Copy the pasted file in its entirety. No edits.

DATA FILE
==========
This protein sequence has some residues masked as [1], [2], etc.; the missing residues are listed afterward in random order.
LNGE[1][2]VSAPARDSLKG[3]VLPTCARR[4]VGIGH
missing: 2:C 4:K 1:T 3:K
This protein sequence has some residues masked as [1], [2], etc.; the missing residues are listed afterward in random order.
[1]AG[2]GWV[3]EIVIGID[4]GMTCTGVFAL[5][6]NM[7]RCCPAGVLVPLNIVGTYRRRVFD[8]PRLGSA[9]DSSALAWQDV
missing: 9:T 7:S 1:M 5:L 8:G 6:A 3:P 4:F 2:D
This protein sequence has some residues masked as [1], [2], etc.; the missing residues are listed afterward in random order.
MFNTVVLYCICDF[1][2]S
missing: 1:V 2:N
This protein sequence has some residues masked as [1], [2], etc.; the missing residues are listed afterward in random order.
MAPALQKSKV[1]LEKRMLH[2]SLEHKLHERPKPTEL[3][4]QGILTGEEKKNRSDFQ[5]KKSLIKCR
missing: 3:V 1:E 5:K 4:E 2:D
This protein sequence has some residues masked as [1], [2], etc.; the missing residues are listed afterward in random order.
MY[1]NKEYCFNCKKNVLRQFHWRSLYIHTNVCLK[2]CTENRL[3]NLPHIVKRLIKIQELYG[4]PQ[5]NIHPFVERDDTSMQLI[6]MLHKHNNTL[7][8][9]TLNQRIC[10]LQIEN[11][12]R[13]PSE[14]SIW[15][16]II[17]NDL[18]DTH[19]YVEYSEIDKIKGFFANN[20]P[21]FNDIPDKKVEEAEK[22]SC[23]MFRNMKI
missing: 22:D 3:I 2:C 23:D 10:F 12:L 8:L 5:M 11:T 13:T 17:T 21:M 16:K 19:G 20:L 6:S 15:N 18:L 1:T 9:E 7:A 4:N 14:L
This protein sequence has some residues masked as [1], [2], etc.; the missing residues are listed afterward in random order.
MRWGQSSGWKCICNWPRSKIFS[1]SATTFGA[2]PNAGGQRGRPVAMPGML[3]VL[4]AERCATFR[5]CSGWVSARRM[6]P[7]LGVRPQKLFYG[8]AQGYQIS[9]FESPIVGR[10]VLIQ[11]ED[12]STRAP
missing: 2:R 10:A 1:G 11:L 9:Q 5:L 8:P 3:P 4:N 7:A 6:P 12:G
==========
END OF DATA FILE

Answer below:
This protein sequence has some residues masked as [1], [2], etc.; the missing residues are listed afterward in random order.
LNGE[1][2]VSAPARDSLKG[3]VLPTCARR[4]VGIGH
missing: 2:C 4:K 1:T 3:K
This protein sequence has some residues masked as [1], [2], etc.; the missing residues are listed afterward in random order.
[1]AG[2]GWV[3]EIVIGID[4]GMTCTGVFAL[5][6]NM[7]RCCPAGVLVPLNIVGTYRRRVFD[8]PRLGSA[9]DSSALAWQDV
missing: 9:T 7:S 1:M 5:L 8:G 6:A 3:P 4:F 2:D
This protein sequence has some residues masked as [1], [2], etc.; the missing residues are listed afterward in random order.
MFNTVVLYCICDF[1][2]S
missing: 1:V 2:N
This protein sequence has some residues masked as [1], [2], etc.; the missing residues are listed afterward in random order.
MAPALQKSKV[1]LEKRMLH[2]SLEHKLHERPKPTEL[3][4]QGILTGEEKKNRSDFQ[5]KKSLIKCR
missing: 3:V 1:E 5:K 4:E 2:D
This protein sequence has some residues masked as [1], [2], etc.; the missing residues are listed afterward in random order.
MY[1]NKEYCFNCKKNVLRQFHWRSLYIHTNVCLK[2]CTENRL[3]NLPHIVKRLIKIQELYG[4]PQ[5]NIHPFVERDDTSMQLI[6]MLHKHNNTL[7][8][9]TLNQRIC[10]LQIEN[11][12]R[13]PSE[14]SIW[15][16]II[17]NDL[18]DTH[19]YVEYSEIDKIKGFFANN[20]P[21]FNDIPDKKVEEAEK[22]SC[23]MFRNMKI
missing: 22:D 3:I 2:C 23:D 10:F 12:L 8:L 5:M 11:T 13:T 17:T 21:M 16:K 19:G 20:L 6:S 15:N 18:L 1:T 9:E 7:A 4:N 14:L
This protein sequence has some residues masked as [1], [2], etc.; the missing residues are listed afterward in random order.
MRWGQSSGWKCICNWPRSKIFS[1]SATTFGA[2]PNAGGQRGRPVAMPGML[3]VL[4]AERCATFR[5]CSGWVSARRM[6]P[7]LGVRPQKLFYG[8]AQGYQIS[9]FESPIVGR[10]VLIQ[11]ED[12]STRAP
missing: 2:R 10:A 1:G 11:L 9:Q 5:L 8:P 3:P 4:N 7:A 6:P 12:G